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Israeli Warplanes Struck 100 Hamas Targets in Gaza Strip After Rocket Attack

It was the first time the city had been targeted since a 2014 war between Israel and Gaza militants

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Palestinians check a building belonging to Hamas ministry of prisoners destroyed by Israeli airstrikes in Gaza City, March 15, 2019. Israeli warplanes attacked militant targets in the southern Gaza Strip early Friday in response to a rare rocket attack on Tel Aviv. VOA

Israeli warplanes on Friday struck about 100 Hamas targets in the Gaza Strip in response to a rare rocket attack on Tel Aviv. Rocket fire persisted throughout the morning, setting the stage for possible additional reprisals.

The army said that its targets had included an office complex in Gaza City used to plan and command Hamas militant activities, an underground complex that served as Hamas’ main rocket-manufacturing site, and a center used for Hamas drone development. There were no reports of casualties.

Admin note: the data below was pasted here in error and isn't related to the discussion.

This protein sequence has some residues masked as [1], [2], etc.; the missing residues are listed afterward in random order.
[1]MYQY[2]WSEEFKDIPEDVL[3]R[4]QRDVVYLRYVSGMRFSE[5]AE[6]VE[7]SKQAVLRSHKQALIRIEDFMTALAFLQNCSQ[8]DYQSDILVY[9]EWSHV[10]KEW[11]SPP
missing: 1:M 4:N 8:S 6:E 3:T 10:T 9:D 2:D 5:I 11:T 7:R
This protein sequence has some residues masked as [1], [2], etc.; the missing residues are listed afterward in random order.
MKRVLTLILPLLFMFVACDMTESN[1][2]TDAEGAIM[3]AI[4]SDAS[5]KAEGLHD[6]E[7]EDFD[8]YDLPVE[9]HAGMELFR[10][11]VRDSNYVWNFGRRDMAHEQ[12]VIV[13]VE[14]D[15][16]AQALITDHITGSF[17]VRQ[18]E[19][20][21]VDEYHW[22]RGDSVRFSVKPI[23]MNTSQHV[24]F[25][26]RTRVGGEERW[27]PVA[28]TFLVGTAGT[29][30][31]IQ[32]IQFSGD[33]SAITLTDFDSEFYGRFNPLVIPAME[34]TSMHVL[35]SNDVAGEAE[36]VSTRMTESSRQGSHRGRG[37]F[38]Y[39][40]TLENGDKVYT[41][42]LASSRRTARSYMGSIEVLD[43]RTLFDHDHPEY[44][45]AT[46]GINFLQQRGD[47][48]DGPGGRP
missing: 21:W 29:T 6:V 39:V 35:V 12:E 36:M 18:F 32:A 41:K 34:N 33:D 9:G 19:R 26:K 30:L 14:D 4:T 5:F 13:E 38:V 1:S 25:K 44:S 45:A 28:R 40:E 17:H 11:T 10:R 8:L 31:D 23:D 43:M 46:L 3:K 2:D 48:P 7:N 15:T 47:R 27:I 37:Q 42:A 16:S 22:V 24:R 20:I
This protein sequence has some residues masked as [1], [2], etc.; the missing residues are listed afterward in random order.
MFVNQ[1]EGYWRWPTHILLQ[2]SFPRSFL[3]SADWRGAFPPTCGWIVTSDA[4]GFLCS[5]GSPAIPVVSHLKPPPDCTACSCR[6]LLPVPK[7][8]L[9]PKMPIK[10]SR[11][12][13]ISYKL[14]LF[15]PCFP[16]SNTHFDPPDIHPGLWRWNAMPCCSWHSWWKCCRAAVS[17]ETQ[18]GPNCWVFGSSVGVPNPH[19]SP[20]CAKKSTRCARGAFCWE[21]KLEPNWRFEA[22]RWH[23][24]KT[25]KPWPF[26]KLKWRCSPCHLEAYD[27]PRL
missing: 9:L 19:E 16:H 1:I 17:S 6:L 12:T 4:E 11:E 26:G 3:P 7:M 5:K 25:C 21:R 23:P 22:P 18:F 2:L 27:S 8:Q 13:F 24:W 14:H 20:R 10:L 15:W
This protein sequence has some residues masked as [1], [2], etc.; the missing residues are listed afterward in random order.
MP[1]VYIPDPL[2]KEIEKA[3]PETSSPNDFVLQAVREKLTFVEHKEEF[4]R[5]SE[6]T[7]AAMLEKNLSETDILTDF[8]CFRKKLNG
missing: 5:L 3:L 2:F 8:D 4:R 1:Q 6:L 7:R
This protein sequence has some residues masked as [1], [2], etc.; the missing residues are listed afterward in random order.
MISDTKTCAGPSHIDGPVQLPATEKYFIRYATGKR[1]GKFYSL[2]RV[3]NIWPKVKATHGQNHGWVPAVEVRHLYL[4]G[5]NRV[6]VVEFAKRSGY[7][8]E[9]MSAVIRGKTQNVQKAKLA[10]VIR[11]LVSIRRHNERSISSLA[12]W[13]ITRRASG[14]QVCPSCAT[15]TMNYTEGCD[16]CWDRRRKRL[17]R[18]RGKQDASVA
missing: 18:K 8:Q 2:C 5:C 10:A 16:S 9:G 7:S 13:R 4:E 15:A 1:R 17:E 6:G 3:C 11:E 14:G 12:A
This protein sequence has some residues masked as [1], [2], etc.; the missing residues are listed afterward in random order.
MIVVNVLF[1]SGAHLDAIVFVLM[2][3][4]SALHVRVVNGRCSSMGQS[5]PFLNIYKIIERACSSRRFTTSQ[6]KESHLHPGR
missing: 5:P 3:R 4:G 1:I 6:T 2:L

The late-night attack on Tel Aviv, Israel’s densely populated commercial and cultural capital, marked a dramatic escalation in hostilities. It was the first time the city had been targeted since a 2014 war between Israel and Gaza militants.

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An explosion caused by Israeli airstrikes is seen on Gaza City, March 15, 2019. VOA

Hamas denied responsibility for the initial rocket attack, saying it went against Palestinian interests. But after a preliminary investigation, Israel said it had concluded that the militant group was behind the attack.

Following the Israeli airstrike, several additional rounds of rocket fire were launched into Israel. The military said several rockets were intercepted by its air defense systems, and there were no reports of injuries.​

Egyptian mediators

The fighting broke out as Egyptian mediators were in Gaza trying to broker an expanded cease-fire deal between the bitter enemies.

The initial blasts from the Israeli airstrikes in southern Gaza were so powerful that smoke could be seen in Gaza City, 25 kilometers (15 miles) to the north. The Israeli warplanes could be heard roaring through the skies above Gaza City.

Israel and Hamas have fought three wars since the Islamic militant group seized power in Gaza in 2007. Smaller flare-ups have occurred sporadically since Israel and Hamas fought their last war, in 2014.